The Coastal Conservation Association is hosting an inshore tournament on November 5 in Beaufort that has an interesting twist.  The tournament is based on the heaviest red drum and speckled trout, but there are also some CCA tagged red drum swimming around in area waters that could make a lucky angler the winner of a new Chevrolet Silverado Pickup truck from Stevenson Chevrolet.   The tournament will be based from the Boathouse Marina in Beaufort.  It will begin with an oyster roast at the captains meeting Friday night and conclude after fishing on Saturday.  It might be worth a trip up the coast to test your skills and luck.  For more information or to register, visit www.ccanc.org.    

Fisheries Meetings
October 31-November 1:  SAFMC Snapper Grouper Advisory Panel Meeting, Crowne Plaza, N. Charleston, S.C., Webinar available, www.safmc.net.

November 2:  Shellfish Lease Public Meeting, 6:00 P.M., Fessenden Center, Buxton, Contact Valerie Wunderly at 252-808-8061 or Valerie.Wunderly@ncdenr.gov.

November 2-3:  Information & Education Advisory Panel Meeting, Crowne Plaza, N. Charleston, S.C., Webinar available, www.safmc.net.

November 15-16;  Habitat & Environmental Protection Advisory Panel Meeting,   FWRI, St. Petersburg, FL, www.safmc.net.  

November 16-18:  N.C. Marine Fisheries Commission Meeting, Hilton Garden Inn, Kitty Hawk, Contact Nancy Fish at 252-808-8021 or Nancy.Fish@ncdenr.gov.

December 5-9:  South Atlantic Fisheries Management Council, DoubleTree by Hilton Atlantic Beach Oceanfront, www.safmc.net.

Tournaments, Seminars, Boat/Fishing/Outdoor Shows, and Other Events
July 1 to October 31: Spanish Mackerel Jackpot Challenge, Chasin' Tails Outdoors, Atlantic Beach, www.chasintailsoutdoors.com.  

September 10 to December 3:  Tex's Tackle Trout and Flounder Tournament, Tex's Tackle, Wilmington, www.texstackle.com.             

October 8-30:  Hook a Hoo Rodeo,  Multiple weigh stations from Atlantic Beach to Murrells Inlet, S.C., www.hookahoo.com.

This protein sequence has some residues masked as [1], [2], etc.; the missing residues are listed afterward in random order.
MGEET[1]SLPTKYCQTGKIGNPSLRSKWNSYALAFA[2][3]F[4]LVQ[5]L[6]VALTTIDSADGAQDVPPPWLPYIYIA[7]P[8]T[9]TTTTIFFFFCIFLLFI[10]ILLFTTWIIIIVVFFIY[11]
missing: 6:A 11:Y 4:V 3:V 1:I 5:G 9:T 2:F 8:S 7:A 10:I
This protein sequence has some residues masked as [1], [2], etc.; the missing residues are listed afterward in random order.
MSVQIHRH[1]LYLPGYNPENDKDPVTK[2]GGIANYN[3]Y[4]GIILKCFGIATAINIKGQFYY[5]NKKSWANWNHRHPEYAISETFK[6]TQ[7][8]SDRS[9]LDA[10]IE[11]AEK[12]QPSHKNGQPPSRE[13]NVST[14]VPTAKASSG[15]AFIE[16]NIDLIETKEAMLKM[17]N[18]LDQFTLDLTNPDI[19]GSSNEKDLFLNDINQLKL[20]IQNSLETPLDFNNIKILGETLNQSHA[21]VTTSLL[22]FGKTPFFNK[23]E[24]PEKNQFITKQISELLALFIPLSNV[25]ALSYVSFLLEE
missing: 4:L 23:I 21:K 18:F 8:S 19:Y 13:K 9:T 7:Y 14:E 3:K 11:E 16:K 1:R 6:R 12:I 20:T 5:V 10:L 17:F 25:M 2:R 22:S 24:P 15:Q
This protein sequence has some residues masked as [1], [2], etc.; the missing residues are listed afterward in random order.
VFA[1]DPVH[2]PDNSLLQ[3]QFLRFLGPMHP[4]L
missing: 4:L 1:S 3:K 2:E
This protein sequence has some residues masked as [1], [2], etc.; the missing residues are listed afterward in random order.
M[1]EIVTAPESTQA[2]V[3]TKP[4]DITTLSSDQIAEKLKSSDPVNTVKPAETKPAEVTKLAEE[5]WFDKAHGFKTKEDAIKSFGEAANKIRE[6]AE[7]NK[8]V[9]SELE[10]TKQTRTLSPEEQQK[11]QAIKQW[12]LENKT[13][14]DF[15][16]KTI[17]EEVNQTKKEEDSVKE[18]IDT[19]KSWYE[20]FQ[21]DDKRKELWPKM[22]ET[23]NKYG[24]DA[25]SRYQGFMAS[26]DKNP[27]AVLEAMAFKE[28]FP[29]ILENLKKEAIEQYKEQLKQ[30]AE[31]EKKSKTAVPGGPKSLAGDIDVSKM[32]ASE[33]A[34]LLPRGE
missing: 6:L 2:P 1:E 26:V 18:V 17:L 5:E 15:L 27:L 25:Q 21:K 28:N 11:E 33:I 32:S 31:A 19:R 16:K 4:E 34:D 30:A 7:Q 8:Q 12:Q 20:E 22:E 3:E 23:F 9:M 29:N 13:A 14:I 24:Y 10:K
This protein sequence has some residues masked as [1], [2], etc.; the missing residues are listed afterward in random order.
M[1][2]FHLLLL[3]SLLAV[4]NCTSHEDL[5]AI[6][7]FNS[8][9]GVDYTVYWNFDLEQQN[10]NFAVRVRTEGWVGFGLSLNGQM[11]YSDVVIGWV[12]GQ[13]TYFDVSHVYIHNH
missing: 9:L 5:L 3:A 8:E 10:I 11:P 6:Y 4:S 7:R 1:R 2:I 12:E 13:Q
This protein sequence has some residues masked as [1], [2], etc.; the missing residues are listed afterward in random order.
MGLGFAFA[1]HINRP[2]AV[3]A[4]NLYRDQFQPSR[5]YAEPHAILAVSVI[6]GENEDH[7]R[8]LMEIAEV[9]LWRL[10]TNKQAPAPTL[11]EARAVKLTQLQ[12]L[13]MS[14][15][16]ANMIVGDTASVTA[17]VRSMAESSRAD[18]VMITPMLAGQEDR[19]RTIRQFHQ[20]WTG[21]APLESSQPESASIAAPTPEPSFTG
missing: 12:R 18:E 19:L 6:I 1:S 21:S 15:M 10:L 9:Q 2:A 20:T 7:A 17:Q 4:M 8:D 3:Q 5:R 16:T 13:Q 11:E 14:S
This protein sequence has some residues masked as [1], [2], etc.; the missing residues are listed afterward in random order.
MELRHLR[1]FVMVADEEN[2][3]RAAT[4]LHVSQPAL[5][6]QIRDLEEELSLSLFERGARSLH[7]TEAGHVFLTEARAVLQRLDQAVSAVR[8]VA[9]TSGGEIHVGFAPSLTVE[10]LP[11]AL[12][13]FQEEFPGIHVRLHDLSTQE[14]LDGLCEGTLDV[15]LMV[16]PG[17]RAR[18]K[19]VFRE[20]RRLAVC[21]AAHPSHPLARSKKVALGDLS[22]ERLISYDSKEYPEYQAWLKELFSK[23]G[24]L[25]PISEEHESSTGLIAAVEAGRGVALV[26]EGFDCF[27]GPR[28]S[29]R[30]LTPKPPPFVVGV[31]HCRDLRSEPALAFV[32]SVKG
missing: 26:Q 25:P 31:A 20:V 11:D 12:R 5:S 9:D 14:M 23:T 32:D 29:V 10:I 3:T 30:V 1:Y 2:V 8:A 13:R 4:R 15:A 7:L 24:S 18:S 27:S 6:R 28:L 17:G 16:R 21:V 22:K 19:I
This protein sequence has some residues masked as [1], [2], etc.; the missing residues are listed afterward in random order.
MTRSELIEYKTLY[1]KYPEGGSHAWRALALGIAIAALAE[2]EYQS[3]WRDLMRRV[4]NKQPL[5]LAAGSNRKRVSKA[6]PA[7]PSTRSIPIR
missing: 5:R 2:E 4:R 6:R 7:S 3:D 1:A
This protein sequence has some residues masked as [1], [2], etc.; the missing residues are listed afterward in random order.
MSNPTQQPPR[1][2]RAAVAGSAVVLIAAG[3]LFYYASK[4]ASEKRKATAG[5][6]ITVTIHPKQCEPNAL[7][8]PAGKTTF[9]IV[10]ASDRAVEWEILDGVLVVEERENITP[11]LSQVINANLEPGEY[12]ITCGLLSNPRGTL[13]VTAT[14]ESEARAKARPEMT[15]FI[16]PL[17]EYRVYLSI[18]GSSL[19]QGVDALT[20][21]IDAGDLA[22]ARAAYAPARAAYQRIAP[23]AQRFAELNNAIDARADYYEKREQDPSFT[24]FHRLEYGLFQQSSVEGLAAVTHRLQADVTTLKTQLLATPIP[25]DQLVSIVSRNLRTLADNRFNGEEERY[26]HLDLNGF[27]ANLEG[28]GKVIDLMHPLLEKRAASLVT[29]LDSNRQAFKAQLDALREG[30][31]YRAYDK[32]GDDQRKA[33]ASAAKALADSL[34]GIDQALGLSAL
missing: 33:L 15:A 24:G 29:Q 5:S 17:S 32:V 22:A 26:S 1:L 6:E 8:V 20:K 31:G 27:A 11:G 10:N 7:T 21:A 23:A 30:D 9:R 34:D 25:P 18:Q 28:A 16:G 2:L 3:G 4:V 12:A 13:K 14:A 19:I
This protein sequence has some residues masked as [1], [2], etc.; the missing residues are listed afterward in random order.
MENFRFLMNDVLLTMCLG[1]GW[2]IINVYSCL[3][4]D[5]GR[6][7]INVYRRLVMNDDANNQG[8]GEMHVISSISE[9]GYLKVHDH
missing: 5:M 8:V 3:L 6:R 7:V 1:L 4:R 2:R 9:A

October 16-January 31:  Intracoastal Angler Speckled Trout Tournament, Intracoastal Angler, Wilmington, www.intracoastalangler.com.  

October 17-November 28:  Gordie McAdams Speckled Trout Surf Fishing Tournament, Emerald Isle Parks and Recreation, Weigh at Reel Outdoors, www.emeraldisle-nc.org/eiprd.  

October 29:  Cape Lookout Shootout 3, The Boathouse, Beaufort, www.capeshootout.weebly.com.  Postponed from October 8.  

October 29:  Tammy Baxley Memorial Redfish Tournament:  Surf City Welcome Center, Surf City, www.facebook.com/fishfortammy/?fref=ts.  

October 29-30:  Crystal Coast Surf Fishing Challenge, Atlantic Beach, www.fishermanspost.com.  Postponed from October 8-9.

October 29-30:  Fall Brawl King Classic, Ocean Isle Fishing Center, Ocean Isle Beach, www.oifc.com.  Postponed from October 8-9.

November 2-4:  Cape Hatteras Anglers Club Team & Open Invitational Surf Tournaments, Cape Hatteras Anglers Club, Buxton, www.capehatterasanglersclub.org.  

November 5:  CCA-NC Inshore Open Fishing Tournament, The Boathouse, Beaufort, www.ccanc.org.  

November 5-6:  Topsail Island Fall Surf and Pier Fishing Challenge, Topsail Island, www.fishermanspost.com.

November 11-12:  Southern Kingfish Association National Championship, City Marina, Fort Pierce, FL., www.fishska.com.       

November 12:  Friendly City Speckled Trout Tournament, Casper's Marina, Swansboro, 910-389-0607.

Good fishing
Capt. Jerry Dilsaver